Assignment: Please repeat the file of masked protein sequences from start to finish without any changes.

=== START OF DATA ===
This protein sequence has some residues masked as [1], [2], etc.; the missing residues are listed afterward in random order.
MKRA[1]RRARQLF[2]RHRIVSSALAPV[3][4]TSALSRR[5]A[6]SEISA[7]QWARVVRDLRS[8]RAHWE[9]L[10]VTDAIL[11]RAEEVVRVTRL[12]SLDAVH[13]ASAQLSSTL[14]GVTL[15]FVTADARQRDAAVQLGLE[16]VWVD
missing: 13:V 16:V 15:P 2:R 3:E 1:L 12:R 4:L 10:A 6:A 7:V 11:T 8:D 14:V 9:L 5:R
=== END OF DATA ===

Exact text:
This protein sequence has some residues masked as [1], [2], etc.; the missing residues are listed afterward in random order.
MKRA[1]RRARQLF[2]RHRIVSSALAPV[3][4]TSALSRR[5]A[6]SEISA[7]QWARVVRDLRS[8]RAHWE[9]L[10]VTDAIL[11]RAEEVVRVTRL[12]SLDAVH[13]ASAQLSSTL[14]GVTL[15]FVTADARQRDAAVQLGLE[16]VWVD
missing: 13:V 16:V 15:P 2:R 3:E 1:L 12:R 4:L 10:A 6:A 7:V 11:T 8:D 14:V 9:L 5:R